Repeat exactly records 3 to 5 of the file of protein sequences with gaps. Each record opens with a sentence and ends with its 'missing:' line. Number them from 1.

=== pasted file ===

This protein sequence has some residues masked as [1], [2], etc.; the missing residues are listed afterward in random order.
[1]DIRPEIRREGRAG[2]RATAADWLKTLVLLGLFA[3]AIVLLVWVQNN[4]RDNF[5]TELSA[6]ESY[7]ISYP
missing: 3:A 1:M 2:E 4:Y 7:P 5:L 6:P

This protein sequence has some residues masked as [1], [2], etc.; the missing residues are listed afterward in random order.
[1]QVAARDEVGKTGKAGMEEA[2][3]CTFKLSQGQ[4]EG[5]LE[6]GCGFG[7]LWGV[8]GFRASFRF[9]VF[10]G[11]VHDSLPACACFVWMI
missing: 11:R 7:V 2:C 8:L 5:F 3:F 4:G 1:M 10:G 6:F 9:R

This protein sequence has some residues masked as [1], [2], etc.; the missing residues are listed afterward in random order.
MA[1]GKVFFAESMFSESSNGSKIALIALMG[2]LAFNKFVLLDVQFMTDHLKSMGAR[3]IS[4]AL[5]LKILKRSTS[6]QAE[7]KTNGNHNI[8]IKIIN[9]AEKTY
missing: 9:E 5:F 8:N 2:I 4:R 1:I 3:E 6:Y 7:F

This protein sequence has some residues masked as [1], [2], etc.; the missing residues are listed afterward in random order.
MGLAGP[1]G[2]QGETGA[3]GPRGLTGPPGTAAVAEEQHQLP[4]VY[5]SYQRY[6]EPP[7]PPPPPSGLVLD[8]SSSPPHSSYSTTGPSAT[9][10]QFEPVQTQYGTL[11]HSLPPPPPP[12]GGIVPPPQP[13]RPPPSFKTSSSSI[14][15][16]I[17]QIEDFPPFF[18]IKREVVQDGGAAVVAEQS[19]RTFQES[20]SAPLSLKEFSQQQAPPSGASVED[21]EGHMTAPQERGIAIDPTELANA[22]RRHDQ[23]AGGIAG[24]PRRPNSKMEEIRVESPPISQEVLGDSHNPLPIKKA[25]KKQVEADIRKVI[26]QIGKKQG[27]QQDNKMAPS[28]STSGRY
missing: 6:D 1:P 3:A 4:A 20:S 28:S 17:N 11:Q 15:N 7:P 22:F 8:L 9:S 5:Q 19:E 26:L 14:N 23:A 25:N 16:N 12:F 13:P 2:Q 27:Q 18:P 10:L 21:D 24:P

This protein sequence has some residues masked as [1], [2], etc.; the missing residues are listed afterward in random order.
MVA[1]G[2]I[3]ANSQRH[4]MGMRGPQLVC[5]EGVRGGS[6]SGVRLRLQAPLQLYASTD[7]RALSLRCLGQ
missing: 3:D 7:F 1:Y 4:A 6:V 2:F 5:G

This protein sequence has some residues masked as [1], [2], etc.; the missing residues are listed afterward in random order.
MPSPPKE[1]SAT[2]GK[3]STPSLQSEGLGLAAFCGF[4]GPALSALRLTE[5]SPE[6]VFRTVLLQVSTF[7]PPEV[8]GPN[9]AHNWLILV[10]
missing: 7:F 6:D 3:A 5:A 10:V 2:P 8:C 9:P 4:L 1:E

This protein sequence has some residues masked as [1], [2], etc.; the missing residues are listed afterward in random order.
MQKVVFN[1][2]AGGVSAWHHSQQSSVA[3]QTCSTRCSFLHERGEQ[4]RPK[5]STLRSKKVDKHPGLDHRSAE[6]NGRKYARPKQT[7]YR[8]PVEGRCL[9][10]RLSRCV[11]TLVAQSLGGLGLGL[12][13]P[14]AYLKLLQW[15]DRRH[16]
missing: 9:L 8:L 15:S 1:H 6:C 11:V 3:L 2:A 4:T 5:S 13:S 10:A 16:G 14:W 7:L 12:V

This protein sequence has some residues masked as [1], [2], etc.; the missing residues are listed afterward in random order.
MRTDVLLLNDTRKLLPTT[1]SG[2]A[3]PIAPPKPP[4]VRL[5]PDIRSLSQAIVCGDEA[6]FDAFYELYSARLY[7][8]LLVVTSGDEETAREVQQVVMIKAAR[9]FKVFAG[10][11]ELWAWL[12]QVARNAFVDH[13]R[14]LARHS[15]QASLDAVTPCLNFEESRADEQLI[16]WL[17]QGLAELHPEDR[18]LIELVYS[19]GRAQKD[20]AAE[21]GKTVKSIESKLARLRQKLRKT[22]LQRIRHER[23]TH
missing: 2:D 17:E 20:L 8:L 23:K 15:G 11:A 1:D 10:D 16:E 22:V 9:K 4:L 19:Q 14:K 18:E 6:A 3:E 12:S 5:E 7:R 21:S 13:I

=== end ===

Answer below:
This protein sequence has some residues masked as [1], [2], etc.; the missing residues are listed afterward in random order.
MA[1]GKVFFAESMFSESSNGSKIALIALMG[2]LAFNKFVLLDVQFMTDHLKSMGAR[3]IS[4]AL[5]LKILKRSTS[6]QAE[7]KTNGNHNI[8]IKIIN[9]AEKTY
missing: 9:E 5:F 8:N 2:I 4:R 1:I 3:E 6:Y 7:F

This protein sequence has some residues masked as [1], [2], etc.; the missing residues are listed afterward in random order.
MGLAGP[1]G[2]QGETGA[3]GPRGLTGPPGTAAVAEEQHQLP[4]VY[5]SYQRY[6]EPP[7]PPPPPSGLVLD[8]SSSPPHSSYSTTGPSAT[9][10]QFEPVQTQYGTL[11]HSLPPPPPP[12]GGIVPPPQP[13]RPPPSFKTSSSSI[14][15][16]I[17]QIEDFPPFF[18]IKREVVQDGGAAVVAEQS[19]RTFQES[20]SAPLSLKEFSQQQAPPSGASVED[21]EGHMTAPQERGIAIDPTELANA[22]RRHDQ[23]AGGIAG[24]PRRPNSKMEEIRVESPPISQEVLGDSHNPLPIKKA[25]KKQVEADIRKVI[26]QIGKKQG[27]QQDNKMAPS[28]STSGRY
missing: 6:D 1:P 3:A 4:A 20:S 28:S 17:N 11:Q 15:N 7:P 22:F 8:L 9:S 5:Q 19:E 26:L 14:N 23:A 25:N 16:N 12:F 13:P 2:Q 27:Q 18:P 10:L 21:D 24:P

This protein sequence has some residues masked as [1], [2], etc.; the missing residues are listed afterward in random order.
MVA[1]G[2]I[3]ANSQRH[4]MGMRGPQLVC[5]EGVRGGS[6]SGVRLRLQAPLQLYASTD[7]RALSLRCLGQ
missing: 3:D 7:F 1:Y 4:A 6:V 2:F 5:G